Goop is Gwyneth Paltrow's life-threatening, wallet-flensing empire of woo, home to smoothie dust, vulva steaming, rocks you keep in your vagina, and a raft of rebadged products that are literally identical to the garbage Alex Jones sells to low-information preppers.
Both Goop and Alex Jones are big on "detoxing," an imaginary remedy that poses a very real health-risk, especially when it involves filling your asshole with coffee.
Coffee enemas are, of course, bullshit, whose history and present are rife with hucksters whose smooth patter is only matched by their depraved indifference for human life.
But as stupid as coffee enemas are, they're even stupider when accomplished by means of Goop's, $135 "Implant O'Rama," manufactured by Implant O’Rama LLC. It's a $135 glass jar with a couple silicon hoses attached to it.
If you don't want to fill your rectum with coffee, Gwyneth also recommends "detoxing" by drinking out of a $350 rose gold crazy straw, applying $85 "wellness oil," drinking from a $84 water bottle with a positive energy crystal jutting proudly from its base, or carrying a $85 shaman bag of "magically charged stones" (at least you carry these in the shaman bag, instead of your birth canal).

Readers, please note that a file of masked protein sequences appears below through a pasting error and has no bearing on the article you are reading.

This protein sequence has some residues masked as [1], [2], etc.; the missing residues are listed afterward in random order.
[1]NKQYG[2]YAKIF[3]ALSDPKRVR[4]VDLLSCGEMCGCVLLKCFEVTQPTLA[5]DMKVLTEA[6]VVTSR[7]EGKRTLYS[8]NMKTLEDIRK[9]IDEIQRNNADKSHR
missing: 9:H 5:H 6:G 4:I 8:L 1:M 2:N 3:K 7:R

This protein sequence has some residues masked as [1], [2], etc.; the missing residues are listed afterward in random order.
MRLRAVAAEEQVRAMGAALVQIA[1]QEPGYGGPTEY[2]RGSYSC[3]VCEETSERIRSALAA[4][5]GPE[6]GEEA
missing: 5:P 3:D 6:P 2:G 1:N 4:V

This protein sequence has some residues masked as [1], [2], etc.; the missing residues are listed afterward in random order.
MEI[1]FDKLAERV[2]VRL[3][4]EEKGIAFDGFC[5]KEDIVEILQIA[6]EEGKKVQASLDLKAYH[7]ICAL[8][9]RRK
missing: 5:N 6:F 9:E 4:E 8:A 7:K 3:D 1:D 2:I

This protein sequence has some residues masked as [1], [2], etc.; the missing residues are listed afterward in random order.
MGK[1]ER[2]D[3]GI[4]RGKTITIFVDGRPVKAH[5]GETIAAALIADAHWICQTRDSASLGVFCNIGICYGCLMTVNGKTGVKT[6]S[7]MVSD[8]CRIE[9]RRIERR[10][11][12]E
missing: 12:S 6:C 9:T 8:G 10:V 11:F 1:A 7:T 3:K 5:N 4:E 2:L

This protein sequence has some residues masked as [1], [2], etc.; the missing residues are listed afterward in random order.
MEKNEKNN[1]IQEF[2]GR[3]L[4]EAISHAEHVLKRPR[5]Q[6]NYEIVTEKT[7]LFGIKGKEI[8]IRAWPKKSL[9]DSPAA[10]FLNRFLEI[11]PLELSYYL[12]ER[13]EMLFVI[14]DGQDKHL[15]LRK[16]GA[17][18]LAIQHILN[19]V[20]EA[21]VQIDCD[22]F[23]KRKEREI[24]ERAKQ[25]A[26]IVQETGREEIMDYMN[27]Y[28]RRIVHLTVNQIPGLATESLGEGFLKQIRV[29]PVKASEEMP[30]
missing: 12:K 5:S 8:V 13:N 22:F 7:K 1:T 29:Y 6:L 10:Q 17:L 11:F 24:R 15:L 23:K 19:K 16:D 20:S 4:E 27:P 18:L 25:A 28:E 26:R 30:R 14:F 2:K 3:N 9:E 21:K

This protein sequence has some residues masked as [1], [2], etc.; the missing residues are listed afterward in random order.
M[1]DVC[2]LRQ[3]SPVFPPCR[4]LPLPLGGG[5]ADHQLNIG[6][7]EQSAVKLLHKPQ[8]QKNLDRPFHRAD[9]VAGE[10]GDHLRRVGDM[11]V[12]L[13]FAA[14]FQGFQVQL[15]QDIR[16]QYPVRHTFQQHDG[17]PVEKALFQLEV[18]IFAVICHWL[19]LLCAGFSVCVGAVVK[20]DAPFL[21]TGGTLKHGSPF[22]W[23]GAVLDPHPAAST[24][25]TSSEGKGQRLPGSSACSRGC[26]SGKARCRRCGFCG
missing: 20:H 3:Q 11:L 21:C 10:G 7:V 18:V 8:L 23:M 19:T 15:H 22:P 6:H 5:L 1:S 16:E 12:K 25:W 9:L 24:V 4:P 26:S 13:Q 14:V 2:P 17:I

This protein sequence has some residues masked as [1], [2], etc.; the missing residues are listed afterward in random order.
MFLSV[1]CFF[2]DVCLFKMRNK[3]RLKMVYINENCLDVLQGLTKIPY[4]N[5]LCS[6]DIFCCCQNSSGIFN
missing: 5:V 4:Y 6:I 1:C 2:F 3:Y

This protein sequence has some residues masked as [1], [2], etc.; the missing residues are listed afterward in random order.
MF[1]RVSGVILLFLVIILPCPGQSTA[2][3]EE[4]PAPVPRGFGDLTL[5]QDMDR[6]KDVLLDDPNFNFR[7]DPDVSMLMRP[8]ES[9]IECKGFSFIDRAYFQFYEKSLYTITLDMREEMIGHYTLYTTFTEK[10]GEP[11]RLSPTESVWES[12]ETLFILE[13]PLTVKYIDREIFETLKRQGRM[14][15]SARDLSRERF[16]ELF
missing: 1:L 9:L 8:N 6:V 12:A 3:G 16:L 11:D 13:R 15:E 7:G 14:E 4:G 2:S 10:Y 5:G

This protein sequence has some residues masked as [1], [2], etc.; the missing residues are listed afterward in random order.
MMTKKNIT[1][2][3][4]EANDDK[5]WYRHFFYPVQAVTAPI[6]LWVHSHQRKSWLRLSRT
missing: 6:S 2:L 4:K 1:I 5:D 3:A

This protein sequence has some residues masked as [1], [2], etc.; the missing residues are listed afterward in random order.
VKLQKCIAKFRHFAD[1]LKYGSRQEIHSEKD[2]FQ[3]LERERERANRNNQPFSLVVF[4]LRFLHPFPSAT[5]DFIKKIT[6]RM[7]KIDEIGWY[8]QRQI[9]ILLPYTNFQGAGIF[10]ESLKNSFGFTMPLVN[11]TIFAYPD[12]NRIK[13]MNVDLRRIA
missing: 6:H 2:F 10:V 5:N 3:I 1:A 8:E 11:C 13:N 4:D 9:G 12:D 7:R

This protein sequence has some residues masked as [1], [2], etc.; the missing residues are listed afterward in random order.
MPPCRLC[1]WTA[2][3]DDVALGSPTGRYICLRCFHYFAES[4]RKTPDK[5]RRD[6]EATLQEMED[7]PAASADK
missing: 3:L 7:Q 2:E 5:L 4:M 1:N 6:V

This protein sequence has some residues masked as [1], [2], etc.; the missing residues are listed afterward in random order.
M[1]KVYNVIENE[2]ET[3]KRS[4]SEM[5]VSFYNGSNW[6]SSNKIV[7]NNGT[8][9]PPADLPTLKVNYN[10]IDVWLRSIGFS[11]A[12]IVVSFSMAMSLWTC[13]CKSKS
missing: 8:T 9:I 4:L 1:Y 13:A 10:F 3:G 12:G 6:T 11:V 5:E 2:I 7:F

Yes, Goop suggests that a coffee enema is a “clutch” way to “supercharge” your “annual goop detox” and start the year in tip-top health. In its latest guide for “deep detoxification,” the Goop team recommends a device called an “Implant O’Rama” for squirting coffee up your keister at home. The product, sold by Implant O’Rama LLC for a bargain $135, is merely a glass bottle with silicone tubing attached.
In “triumph of ignorance,” Gwyneth Paltrow’s Goop touts $135 coffee enema [Beth Mole/Ars Technica]
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